municipal government actors in local areas
Chicago Food Policy Council COVID-19 rapid
response (US)
Christchurch Food Resilience Network
Good Food in Greenwich (UK)
Neighbourhood networks can
increase local food security and
Short term
Provide support to mutual aid and community
action groups that support neighbourhood food
provisioning and relief
Cape Town Together Community Action Network
(South Africa)
London’s Mutual Aid Network (UK)
Procuring food from local producers
can support economic recovery
Short term
Purchase food from local farmers for food relief
Medium- to long-term
Use ongoing food procurement initiatives for city
services to support local farmers and stimulate the
local economy
‘Vegetable basket’ policy (China)
Farm to school initiatives in New York and
Pennsylvania (US)
groups. There is also an immediate need to under-
stand the impacts of current food system disruption
on the livelihoods of local producers, who make
a valuable contribution to supplies of healthy food,
such as fruit and vegetables, for city populations.
The COVID-19 pandemic is disrupting food sys-
tems on an unprecedented scale. Evaluation of the
innovative responses to this disruption from munici-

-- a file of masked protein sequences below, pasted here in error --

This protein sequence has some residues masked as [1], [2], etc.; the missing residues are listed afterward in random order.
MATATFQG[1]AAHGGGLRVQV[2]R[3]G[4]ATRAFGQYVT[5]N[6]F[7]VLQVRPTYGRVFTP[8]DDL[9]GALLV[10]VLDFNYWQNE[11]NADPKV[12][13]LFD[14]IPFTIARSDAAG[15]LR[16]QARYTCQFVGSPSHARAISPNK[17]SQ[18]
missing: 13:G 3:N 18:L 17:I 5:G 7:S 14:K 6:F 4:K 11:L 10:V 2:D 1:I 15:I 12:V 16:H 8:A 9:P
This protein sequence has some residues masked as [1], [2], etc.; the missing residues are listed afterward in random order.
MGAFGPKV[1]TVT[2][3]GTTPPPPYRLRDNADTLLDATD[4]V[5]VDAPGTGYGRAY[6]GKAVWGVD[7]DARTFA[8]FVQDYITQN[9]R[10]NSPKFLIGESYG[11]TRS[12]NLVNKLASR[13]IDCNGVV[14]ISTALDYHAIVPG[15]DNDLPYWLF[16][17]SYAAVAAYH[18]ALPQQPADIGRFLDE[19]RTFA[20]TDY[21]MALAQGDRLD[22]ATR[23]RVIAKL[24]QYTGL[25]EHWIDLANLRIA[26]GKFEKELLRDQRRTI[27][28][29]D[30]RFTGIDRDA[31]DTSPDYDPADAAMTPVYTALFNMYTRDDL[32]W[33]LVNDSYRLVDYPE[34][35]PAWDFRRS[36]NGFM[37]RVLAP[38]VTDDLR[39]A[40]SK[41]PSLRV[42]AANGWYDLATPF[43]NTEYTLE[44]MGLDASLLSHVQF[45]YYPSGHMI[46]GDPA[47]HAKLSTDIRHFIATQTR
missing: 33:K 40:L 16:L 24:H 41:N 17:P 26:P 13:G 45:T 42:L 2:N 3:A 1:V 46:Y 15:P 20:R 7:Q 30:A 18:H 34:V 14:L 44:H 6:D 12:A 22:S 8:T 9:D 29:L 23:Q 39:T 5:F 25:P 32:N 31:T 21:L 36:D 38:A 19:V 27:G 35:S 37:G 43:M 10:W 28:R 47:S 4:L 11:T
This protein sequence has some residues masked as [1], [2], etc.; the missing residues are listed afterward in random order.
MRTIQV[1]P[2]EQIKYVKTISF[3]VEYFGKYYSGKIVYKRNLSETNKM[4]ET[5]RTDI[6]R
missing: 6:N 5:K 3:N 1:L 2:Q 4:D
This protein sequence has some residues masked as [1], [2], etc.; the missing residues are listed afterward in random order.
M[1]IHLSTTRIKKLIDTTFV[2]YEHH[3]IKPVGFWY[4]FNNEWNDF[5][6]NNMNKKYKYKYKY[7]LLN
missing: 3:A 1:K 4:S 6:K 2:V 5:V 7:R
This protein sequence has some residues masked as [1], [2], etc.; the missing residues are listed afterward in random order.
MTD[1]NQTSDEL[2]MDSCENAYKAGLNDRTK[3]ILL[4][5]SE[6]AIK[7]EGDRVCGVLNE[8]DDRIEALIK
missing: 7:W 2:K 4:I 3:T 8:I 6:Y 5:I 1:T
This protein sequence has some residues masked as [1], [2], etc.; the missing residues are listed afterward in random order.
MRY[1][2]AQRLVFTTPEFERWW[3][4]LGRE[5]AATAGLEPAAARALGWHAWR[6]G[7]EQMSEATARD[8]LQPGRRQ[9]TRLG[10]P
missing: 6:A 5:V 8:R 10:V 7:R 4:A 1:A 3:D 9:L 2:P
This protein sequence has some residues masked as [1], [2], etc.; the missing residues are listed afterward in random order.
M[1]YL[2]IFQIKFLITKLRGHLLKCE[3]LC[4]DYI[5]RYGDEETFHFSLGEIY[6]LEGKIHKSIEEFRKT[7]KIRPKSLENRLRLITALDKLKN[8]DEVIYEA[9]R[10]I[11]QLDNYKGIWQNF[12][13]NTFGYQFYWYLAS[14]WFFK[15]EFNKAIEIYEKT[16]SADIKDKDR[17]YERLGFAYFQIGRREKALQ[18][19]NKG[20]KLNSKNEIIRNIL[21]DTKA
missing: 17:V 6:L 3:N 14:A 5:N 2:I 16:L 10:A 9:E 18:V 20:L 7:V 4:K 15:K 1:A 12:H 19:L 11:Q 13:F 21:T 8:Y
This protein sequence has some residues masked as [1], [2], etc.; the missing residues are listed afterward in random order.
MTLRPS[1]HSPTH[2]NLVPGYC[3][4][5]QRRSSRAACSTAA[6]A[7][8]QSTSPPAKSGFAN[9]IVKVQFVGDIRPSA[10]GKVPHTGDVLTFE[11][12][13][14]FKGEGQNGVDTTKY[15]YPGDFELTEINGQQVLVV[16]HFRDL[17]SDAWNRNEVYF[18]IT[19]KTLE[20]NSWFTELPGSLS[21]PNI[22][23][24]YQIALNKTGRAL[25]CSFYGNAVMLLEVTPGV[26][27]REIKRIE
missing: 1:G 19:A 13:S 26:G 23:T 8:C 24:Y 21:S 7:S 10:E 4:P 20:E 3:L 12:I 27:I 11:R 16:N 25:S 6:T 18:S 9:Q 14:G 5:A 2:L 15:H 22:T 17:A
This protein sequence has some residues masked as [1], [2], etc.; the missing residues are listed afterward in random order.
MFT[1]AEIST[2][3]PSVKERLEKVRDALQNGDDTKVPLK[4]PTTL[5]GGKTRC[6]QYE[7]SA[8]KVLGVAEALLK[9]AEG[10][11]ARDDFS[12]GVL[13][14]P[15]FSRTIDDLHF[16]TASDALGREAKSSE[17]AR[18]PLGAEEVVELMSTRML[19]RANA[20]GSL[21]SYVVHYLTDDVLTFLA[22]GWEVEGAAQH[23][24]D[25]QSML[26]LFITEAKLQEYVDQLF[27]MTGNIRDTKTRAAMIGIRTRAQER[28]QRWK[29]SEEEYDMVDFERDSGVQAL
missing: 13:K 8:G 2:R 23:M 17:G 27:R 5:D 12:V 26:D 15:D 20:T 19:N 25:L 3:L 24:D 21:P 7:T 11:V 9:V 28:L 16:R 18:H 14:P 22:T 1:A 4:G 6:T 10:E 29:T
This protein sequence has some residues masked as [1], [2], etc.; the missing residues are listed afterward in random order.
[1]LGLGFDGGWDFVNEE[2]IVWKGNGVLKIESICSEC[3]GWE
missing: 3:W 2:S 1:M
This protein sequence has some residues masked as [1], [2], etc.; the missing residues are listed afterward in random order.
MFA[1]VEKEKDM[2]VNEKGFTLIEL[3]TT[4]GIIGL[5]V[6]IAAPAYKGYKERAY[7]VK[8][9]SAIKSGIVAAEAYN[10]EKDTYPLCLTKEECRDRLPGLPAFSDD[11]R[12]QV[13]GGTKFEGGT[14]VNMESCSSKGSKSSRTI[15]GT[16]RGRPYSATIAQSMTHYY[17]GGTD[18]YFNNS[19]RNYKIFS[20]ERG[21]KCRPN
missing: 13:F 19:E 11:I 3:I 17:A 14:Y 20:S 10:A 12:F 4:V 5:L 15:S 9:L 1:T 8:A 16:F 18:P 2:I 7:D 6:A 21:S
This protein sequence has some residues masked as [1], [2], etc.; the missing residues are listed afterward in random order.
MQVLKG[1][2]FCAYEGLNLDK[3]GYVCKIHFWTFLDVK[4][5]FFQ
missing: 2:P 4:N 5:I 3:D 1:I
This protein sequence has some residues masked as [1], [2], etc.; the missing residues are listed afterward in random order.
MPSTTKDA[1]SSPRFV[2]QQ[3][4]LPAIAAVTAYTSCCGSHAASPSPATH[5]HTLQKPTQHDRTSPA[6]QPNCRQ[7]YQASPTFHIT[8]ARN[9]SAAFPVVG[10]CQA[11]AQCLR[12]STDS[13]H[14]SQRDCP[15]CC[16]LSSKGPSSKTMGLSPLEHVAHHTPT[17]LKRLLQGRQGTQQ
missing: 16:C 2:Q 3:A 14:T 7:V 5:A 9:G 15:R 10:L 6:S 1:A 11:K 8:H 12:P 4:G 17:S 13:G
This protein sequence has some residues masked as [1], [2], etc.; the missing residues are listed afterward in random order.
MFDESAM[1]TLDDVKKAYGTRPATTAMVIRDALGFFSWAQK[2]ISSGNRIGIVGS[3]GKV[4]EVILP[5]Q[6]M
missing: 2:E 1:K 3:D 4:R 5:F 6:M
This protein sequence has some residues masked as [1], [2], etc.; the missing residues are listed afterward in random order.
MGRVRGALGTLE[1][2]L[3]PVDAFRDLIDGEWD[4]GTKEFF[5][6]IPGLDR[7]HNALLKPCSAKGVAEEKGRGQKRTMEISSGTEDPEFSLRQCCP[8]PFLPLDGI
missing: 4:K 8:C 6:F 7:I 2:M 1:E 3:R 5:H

pal governments, civil society groups and producers
around the world will generate an understanding of
best practice in governance responses to strengthen
the resilience of city food systems to future shocks and
stresses. It may also reveal pathways towards more
significant transformation to healthy, sustainable,
equitable and resilient city food systems.
Disclosure statement
No potential conflicts of interest were reported by the
This work was supported by an initiative grant from the
Lord Mayor’s Charitable Foundation.
Notes on contributors
Rachel Carey is a Lecturer in Food Systems at the University
of Melbourne, where her teaching and research focuses on
food policy and the governance of sustainable and resilient
food systems. Rachel has a particular interest in the resili-
ence and sustainability of city food systems and she leads the
Foodprint Melbourne project, which is assessing the resili-
ence of Melbourne’s food system to shocks and stresses.
Rachel has worked on the development of food policies for
the City of Melbourne and the City of Greater Geelong. She
is a member of the Editorial Board of the journal Agriculture
and Human Values.
Maureen Murphy is a Research Fellow at the University of
Melbourne investigating the resilience of the food system to
shocks and stresses such as fire, flood, drought and pan-
demic, as part of the Foodprint Melbourne project. In 2018,
Maureen completed her PhD on 'Local food environments
for a healthy equitable city: evidence to inform urban plan-
ning policy and governance in Melbourne, Australia'.
Maureen is interested in the application of research in policy
settings and has worked for close to twenty years in local
and state government.
Leila Alexandra is a Research Assistant on the Foodprint